In recent years the debt securitization market was the source of roughly 60 per cent of all credit in the United States. Now securitization is on life support—whatever securitization is still happening largely occurs because of government programs. This makes credit hard to come by for everyone from consumers to businesses.
Jenny Anderson tells the tale of the woeful state of securitization in today’s New York Times.
Enormous swaths of this so-called shadow banking system remain paralysed. Depending on the type of loan, certain securitization markets have fallen 40 to 100 per cent.
A once-thriving private market in securities backed by home mortgages has collapsed, from $744 billion in 2005, at the peak of the housing boom, to $8 billion during the first half of this year.
The market for securities backed by commercial real estate loans is in worse shape. No new securities of this type have been issued in two years.
Paul Krugman this afternoon responded by asking why banks can’t just lend like they did in the old days.
Here’s my question: why does it have to be a return to shadow banking? The banks don’t need to sell securitized debt to make loans — they could start lending out of all those excess reserves they currently hold. Or to put it differently, by the numbers there’s no obvious reason we shouldn’t be seeking a return to traditional banking, with banks making and holding loans, as the way to restart credit markets. Yet the assumption at the Fed seems to be that this isn’t an option — that the only way to go is back to the securitized debt market of the years just before the crisis.
Why? Are we still convinced that securitization is a far superior system to conventional banking, and if so why?
We think Krugman means this as a rhetorical question. He certainly doesn’t attempt to answer. Let’s suppose for a moment that Krugman really wants an answer to his question.
The reason why we need securitization to get banks lending is that the international Basel capital requirements reward securitization and punish bank lending.
Under Basel, a well-capitalised bank was required to hold $4 for every $100 in individual mortgages—a 4% reserve requirement. But if it held the securitized the AAA and AA tranches, the bank only had to hold $1.60 in capital. Similar formulas apply to corporate loans and consumer debt. To put it differently, asking banks to hold on to loans because there is no securitization is asking them to set aside an extra $2.40 for every $100 they put into the markets.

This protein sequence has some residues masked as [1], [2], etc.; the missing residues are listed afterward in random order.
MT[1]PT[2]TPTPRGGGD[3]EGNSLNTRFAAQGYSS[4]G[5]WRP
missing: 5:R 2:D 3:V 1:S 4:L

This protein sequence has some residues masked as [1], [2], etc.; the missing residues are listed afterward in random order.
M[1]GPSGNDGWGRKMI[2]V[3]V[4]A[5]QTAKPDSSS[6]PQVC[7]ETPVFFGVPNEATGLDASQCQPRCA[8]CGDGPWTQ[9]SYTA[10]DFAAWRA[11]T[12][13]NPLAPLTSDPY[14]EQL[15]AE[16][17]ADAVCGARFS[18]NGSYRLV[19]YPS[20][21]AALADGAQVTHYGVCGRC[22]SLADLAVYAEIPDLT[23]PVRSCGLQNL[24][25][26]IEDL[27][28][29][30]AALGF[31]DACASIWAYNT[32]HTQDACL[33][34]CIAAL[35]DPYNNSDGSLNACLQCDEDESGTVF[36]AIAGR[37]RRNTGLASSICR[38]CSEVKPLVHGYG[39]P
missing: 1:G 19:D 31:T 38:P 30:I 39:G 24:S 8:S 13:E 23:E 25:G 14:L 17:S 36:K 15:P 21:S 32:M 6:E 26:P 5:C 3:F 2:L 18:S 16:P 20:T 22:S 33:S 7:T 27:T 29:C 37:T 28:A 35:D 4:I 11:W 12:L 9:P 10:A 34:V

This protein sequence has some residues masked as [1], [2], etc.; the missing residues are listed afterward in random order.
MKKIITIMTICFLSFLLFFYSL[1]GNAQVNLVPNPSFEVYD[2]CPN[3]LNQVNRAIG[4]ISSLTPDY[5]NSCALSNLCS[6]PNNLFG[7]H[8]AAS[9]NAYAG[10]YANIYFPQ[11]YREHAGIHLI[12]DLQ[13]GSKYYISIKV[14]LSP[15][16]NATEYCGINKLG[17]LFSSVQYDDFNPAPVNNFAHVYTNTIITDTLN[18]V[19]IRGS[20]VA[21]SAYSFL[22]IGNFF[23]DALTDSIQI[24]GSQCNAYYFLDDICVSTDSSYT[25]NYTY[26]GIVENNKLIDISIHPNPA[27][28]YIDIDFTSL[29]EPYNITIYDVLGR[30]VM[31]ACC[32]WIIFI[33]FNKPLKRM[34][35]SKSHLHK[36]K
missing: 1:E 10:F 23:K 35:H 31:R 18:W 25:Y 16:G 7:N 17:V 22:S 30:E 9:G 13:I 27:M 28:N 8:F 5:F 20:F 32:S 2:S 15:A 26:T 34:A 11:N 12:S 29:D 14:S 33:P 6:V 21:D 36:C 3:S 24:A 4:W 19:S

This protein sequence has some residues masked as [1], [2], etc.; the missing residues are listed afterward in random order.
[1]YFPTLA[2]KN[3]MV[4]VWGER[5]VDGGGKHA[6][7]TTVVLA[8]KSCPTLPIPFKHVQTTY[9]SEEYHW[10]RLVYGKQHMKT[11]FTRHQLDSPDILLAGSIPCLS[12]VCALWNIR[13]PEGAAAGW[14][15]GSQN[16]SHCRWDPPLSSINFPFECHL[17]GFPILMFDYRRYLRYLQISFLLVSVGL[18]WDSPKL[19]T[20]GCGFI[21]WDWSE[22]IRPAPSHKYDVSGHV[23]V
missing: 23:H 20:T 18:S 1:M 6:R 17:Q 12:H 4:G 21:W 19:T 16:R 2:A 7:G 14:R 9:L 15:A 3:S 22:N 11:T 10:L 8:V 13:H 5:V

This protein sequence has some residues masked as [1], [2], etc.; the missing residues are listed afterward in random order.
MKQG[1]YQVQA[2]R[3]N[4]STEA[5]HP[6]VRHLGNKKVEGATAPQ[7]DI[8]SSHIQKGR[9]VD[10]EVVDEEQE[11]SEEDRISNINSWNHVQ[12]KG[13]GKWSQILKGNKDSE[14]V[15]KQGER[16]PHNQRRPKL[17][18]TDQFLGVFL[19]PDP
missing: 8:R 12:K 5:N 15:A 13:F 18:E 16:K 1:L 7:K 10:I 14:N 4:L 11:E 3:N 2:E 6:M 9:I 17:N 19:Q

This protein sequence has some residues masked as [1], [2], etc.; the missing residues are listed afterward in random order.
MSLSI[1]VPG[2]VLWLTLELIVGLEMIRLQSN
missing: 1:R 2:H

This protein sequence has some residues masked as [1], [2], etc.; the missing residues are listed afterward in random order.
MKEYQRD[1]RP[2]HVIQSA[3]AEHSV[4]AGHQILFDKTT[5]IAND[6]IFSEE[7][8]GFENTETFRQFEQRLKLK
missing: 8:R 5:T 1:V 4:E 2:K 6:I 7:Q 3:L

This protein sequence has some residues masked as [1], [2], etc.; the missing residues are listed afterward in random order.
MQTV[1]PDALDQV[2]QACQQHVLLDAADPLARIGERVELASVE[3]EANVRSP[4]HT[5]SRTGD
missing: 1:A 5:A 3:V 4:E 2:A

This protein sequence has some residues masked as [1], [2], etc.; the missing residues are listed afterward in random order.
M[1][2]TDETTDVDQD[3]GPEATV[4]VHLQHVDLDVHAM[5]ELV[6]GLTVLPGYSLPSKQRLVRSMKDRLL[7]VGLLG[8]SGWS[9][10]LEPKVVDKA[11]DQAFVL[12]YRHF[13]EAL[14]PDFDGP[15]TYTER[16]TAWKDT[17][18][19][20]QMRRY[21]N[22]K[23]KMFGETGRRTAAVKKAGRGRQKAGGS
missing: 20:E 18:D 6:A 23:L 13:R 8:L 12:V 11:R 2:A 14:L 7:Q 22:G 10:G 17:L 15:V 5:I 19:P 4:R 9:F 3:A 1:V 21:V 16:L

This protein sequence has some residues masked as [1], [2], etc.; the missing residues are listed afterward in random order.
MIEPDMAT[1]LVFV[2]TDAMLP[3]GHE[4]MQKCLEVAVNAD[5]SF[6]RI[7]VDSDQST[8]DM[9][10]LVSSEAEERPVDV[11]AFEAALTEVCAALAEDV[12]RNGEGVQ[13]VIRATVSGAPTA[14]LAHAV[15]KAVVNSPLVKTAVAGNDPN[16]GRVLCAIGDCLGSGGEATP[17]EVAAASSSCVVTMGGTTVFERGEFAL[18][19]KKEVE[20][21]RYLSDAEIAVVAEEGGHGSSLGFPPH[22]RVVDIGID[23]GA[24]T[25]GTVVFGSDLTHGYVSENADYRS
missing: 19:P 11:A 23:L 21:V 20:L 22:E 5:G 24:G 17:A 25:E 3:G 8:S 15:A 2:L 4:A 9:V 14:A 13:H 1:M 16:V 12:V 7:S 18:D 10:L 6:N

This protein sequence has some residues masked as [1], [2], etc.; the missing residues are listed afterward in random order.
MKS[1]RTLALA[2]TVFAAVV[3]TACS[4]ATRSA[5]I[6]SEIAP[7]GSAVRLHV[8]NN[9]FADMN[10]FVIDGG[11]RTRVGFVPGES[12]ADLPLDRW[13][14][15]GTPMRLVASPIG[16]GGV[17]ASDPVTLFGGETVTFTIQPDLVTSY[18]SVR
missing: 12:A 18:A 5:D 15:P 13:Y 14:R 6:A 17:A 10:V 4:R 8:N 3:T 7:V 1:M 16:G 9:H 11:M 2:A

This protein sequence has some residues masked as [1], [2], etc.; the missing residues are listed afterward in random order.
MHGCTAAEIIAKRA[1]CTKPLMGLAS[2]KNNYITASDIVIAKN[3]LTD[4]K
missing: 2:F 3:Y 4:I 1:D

The immediate effect of this is to contract credit. The higher reserve requirement means that banks cannot make as many loans. A bank with $4 billion in reserves could invest in $250 billion in debt securities. But that same $4 billion could instead be used to make only $100 billion worth of loans. That’s a huge contraction. And avoiding this contraction is exactly what regulators are trying to avoid in their attempts to revive the securitization market.
The contraction may actually be worse than described above. Banks operating under the higher capital requirements are unable to achieve market returns adequate enough to attract new capital. The higher capital requirements threaten to lower profitability—banks can put less of the dollars they have to work in the markets—which means that investors will shy away. This means that ailing banks will have trouble attracting investors, which could create another round of bank failure.
This also explains why banks are depositing their excess reserves with the Federal Reserve rather than lending them out. They know that capital will be scarce if the securitization market doesn’t return to boost their profitability. What’s more, they want to have dry powder if the securitization market revives.
Right now we’re avoiding this contraction—or at least diminishing its effects—by having the Fed recycle the deposits by buying debt-securities. But if we ever attempt to get the Fed out of this business, we’ll be facing a huge credit contraction.
So what policy should we adopt in the face of this credit contraction? Probably the best policy is inaction—we really shouldn’t be hell bent on reviving a securitization market that was, in large part, driven by regulatory arbitrage. If a new, healthier market for securitization springs up once we have better capital requirements in place, we might see credit begin to expand again.
“The stubborn refusal of the securitization market to participate in the current credit boom is one of the few chinks of light I’m seeing these days. It shows there’s still some common sense in the world; long may it stay that way,” Felix Salmon writes.
He may well be right about that. But we hope he realises the consequences of the death of securitization.
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